Elon Musk Drops a Plan to Tunnel Under LA After Locals Sue

Lawsuits, man. Elon Musk’s Boring Company has abandoned its plan to dig a tunnel under the west side of Los Angeles after it and the city settled a lawsuit brought by two area neighborhood groups who opposed the scheme.

The project, announced last spring, had entailed building a 2.7-mile test tunnel under Sepulveda Boulevard, adjacent to the crowded 405 freeway, under public property. The Boring Company had hoped to use the tunnel’s construction process to understand the specific challenges of tunneling in this part of LA’s soil and bedrock, and to refine its proposed mass transit system.

What the Boring Company calls “the Loop” would shoot passenger-packed pods on electric-powered platforms through a network of underground tunnels at 150 miles an hour and, thus, strike a death blow to LA’s traffic and pollution problem. Musk says the Boring Company’s tech should make tunnel boring as much as 15 times faster than today’s processes, and reduce its cost by a factor of 10. Professional tunnel engineers have thrown doubt on these claims, but if Musk deserves credit for anything in his car-building, rocket-shooting career, it’s feats of engineering mastery.

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The abandoned Sepulveda tunnel, though, points to a thornier truth: When it comes to infrastructure, particularly in California, the moon-shot tech might be the easy part. It’s getting through the public approval and permitting process that’s likely to kill your dreams.

This lawsuit, filed last May against the city of Los Angeles by the Sunset Coalition and the Brentwood Residents Coalition, alleged that the Boring Company had improperly evaded environmental review by suggesting the tunnel would be a stand-alone project. California’s environmental review laws do not allow infrastructure projects to be approved piecemeal, and the groups argued that the Boring Company’s proposed “proof-of-concept” tunnel was just one part of what would one day be a sprawling tunnel network across all of LA County. In a joint statement, the parties said the suit was “amicably settled,” but did not reveal its details.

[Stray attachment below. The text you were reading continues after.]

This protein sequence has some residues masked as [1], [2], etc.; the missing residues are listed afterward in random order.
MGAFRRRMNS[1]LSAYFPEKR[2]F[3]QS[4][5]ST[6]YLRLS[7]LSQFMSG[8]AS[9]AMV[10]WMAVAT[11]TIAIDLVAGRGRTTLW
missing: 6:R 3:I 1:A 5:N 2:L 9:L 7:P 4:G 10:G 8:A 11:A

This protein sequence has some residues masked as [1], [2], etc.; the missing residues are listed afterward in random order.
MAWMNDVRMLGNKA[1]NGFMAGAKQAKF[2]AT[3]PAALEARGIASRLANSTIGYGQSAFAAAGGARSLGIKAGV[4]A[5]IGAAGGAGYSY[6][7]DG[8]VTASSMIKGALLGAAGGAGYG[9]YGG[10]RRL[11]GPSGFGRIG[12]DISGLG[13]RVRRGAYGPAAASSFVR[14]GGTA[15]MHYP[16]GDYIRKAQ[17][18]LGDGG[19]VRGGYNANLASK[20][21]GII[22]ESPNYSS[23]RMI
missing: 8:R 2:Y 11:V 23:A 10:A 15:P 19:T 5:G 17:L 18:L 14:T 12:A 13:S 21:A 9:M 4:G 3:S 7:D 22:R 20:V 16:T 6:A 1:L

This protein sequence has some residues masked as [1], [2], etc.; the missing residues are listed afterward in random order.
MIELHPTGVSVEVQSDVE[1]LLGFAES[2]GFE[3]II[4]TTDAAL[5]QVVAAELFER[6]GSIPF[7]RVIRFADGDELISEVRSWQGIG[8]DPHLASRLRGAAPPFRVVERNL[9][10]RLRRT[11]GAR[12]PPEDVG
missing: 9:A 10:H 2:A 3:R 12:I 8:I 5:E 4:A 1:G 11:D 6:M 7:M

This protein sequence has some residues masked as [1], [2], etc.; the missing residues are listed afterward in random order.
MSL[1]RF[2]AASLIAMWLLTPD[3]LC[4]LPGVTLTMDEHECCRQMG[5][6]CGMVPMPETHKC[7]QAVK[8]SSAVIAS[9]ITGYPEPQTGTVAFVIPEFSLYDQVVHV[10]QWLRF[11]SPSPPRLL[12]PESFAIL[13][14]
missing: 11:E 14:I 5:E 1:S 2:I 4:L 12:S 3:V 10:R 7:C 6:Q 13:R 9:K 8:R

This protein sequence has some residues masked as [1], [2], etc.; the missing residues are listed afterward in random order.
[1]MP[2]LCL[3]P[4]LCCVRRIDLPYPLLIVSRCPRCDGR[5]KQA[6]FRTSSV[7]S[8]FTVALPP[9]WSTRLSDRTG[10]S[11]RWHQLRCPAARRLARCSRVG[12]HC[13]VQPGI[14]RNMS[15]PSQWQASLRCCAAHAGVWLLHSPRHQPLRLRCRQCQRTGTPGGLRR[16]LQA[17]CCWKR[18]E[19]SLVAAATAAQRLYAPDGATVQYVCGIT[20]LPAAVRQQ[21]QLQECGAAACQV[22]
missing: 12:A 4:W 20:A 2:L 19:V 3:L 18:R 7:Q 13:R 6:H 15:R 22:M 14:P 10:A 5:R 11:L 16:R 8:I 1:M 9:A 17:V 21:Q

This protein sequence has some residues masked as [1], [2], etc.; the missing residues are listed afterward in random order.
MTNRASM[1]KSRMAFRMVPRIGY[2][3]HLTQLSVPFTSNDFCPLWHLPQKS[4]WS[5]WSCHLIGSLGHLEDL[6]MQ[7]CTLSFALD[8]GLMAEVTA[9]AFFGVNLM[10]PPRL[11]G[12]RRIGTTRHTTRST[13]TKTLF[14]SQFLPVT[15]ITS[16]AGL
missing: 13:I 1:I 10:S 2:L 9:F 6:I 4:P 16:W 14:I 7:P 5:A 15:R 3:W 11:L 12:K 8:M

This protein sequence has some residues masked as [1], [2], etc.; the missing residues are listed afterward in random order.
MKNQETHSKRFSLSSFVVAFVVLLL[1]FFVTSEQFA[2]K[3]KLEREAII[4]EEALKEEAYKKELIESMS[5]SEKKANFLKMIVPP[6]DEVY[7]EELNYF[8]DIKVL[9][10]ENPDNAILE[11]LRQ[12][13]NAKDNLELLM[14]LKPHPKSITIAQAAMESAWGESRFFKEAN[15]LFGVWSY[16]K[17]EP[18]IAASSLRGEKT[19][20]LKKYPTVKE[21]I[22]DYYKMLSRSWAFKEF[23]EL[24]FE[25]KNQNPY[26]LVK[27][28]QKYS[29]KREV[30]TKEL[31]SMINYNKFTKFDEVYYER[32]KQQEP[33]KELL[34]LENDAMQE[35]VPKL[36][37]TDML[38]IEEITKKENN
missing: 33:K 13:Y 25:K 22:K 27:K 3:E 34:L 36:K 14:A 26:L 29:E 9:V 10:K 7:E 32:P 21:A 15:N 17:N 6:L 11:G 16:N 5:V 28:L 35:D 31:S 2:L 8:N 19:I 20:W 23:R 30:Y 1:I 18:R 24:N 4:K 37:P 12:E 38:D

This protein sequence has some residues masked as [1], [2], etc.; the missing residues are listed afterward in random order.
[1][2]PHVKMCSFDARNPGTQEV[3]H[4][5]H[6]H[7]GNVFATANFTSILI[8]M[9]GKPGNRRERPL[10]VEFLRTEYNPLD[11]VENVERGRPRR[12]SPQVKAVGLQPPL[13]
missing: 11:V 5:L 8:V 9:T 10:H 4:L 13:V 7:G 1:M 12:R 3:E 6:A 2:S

Critics had predicted that California’s environmental review rules would prove a hurdle for the Boring Company’s ambitious plans to eradicate traffic in LA. Juan Matute, who studies urban mobility as associate director of UCLA’s Institute of Transportation Studies, says the idea of innovating in the public right-of-way is philosophically at odds with the way environmental regulations work in the state right now—for better or for worse.

“The approach is fundamentally opposed to what local governments and public sector stakeholders have come to expect from 45-plus years of environmental review: that the public will know everything about the project and potential risks to the environment before public officials approve even a small phase of a project,” Matute told WIRED in May.

Still, the Boring Company has plenty of work in the area. Musk has said that he would like to weave hundreds or even thousands of small stations throughout the metro, supported by layers and layers of 14-foot-diameter tunnels. Next month, BoCo plans to open a 2-mile test tunnel in Hawthorne, right near SpaceX headquarters, to the public. It says it’s moving forward with plans to build another test tunnel, making it easier to get to traffic-engulfed Dodger Stadium. In July, Musk quietly founded a new company called The Brick Store LLC, which will sell bricks made up of the soil extracted from its various infrastructure projects in a brick-and-mortar store just above the exit for its test tunnel in Hawthorne.

The Boring Company also has proposed building a 35-mile “Loop” to connect Maryland and Washington, DC, and has permission to begin preliminary digging in both. And in June, the city of Chicago selected the Boring Company to “enter into exclusive negotiations” to build a high-speed connection between its downtown and O’Hare Airport. (The company did not respond to questions about the status of the Chicago project.) Official buy-in is vital for major infrastructure work. But as the scuttled Sepulveda project makes clear, it takes a lot more than that to dig your way to a ribbon-cutting ceremony.

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